Thursday, January 27, 2011

Feb 4: Walking Poem Against Censorship in DC

SAYING IT: A Walking Poem Against Censorship
Friday, Feb 4th from 4 to 6pm in DC

JOIN US for a march & speak-out
against the silencing of voices that want & need to be heard
and a celebration of voices, of our voices, of your voices.

4PM GATHER outside Marriott Wardman Park Hotel,
meet on corner of Connecticut Ave/Woodley Road NW.
Bring signs, texts, images, costumes!

MARCH on Connecticut Ave
to Henry Wadsworth Longfellow Monument at M Street NW for
SPEAK-OUT, reading, breaking of silences.

Belladonna* Collaborative
for more info contact:
or visit Belladonna* at Table X, AWP bookfair

Explanation As Composition: Collaborative Social Writing Event

, PART 3

30 January 2011 | 1-4 p.m.
Los Angeles Contemporary Exhibitions (LACE)
6522 Hollywood Blvd, Los Angeles, CA

Come see live writers writing live! Explanation as Composition, an experiment in narrative, begins with a collaborative social writing event in which fifteen writers will use materials in and around LACE to create texts for audio tours of the LACE exhibition space. Explanation as Composition is a project by U.N.F.O. (Unauthorized Narrative Freedom Organization), an unofficial and temporary coalition of five writers, including Amanda Ackerman, Harold Abramowitz, Kate Durbin, Sarah Shun-lien Bynum and Teresa Carmody. Event writer collaborators: Aimee Bender, Allison Carter, Mark Z. Danielewski, Carribean Fragoza, Veronica Gonzalez, Janice Lee, Harryette Mullen, Janet Sarbanes, Anna Joy Springer, and Stephen Van Dyck.

Harold Abramowitz is a writer and editor from Los Angeles. His recent publications include Not Blessed (Les Figues Press), House on a Hill, Part 3 (Slash Pine Press), and House on a Hill, Part 1 (Insert Press, Parrot Series #2). Harold co-edits the short-form literary press eohippus labs. He also writes and edits as part of the collaborative projects SAM OR SAMANTHA YAMSUNFO. and

Amanda Ackerman lives in Los Angeles where she writes and teaches. She is co-editor of the press eohippus labs. She is also a member of UNFO (The Unauthorized Narrative Freedom Organization) and writes as part of SAM OR SAMANTHA YAMS. Her publications include three chapbooks: Sin is to Celebration (co-author, House Press), the recently-released The Seasons Cemented (Hex Presse), and the forthcoming I Fell in Love with a Monster Truck (Insert Press). Her work can also be found in the current edition of Little Red Leaves and The Encyclopedia Project: Volume F-K.

Sarah Shun-lien Bynum is the author of two novels, Ms. Hempel Chronicles, a finalist for the 2009 PEN/Faulkner Award, and Madeleine Is Sleeping, a finalist for the 2004 National Book Award and winner of the Janet Heidinger Kafka Prize. Her fiction has appeared in several magazines and anthologies, including the New Yorker, Tin House, the Georgia Review, and the Best American Short Stories 2004 and 2009. The recipient of a Whiting Writers’ Award and an NEA Fellowship, she directs the MFA program in writing at the University of California, San Diego. She lives in Los Angeles and was recently named one of “20 Under 40” fiction writers by the New Yorker.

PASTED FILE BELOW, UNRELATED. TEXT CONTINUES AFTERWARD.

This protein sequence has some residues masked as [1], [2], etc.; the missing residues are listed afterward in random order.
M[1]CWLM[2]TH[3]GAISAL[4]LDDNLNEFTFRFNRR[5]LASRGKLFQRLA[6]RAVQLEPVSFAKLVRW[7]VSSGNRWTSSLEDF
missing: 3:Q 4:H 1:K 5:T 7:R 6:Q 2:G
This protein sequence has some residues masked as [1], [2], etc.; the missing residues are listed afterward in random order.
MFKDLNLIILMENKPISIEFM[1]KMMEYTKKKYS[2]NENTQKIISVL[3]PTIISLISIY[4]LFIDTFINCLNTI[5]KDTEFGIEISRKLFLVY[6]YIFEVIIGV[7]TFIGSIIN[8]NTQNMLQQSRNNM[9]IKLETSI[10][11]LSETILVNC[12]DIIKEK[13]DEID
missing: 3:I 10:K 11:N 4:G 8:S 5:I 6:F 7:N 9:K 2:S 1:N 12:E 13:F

Teresa Carmody is a writer and co-founding director of Les Figues Press. Her works include Requiem (Les Figues), Eye Hole Adore (PS Books) and Your Spiritual Suit of Armor by Katherine Anne (Woodland Editions). The chapbook I Can Feel is forthcoming (Insert Press). Her work appeared in the 2009 &Now Awards: Best of Innovative Writing, and in several literary journals, including: Mandorla, Bombay Gin, Drunken Boat, Luvina, emohippus greeting cards 1-4 and more. She was one of the organizers of the original Ladyfest in Olympia, Washington, and co-organizer of Feminaissance, a colloquium on women, experiments and writing at the Los Angeles Museum of Contemporary Art.

Kate Durbin is a Los Angeles-based writer and performance artist. She is the author of the poetry collections The Ravenous Audience (Akashic Books) and, with Amaranth Borsuk, Excess Exhibit, forthcoming from ZG Press. She has written several chapbooks including Fragments Found in a 1937 Aviator’s Boot (Dancing Girl Press), FASHIONWHORE (Legacy Pictures), The Polished You, as part of Vanessa Place’s Factory Series (oodpress, 2010), and Kept Women, forthcoming from Insert Press. She is founding editor of the journal Gaga Stigmata: Critical Writings and Art About Lady Gaga. Her fashion / text project, Prices Upon Request, can be viewed at ZG Press‘s website. She writes about celebrity style for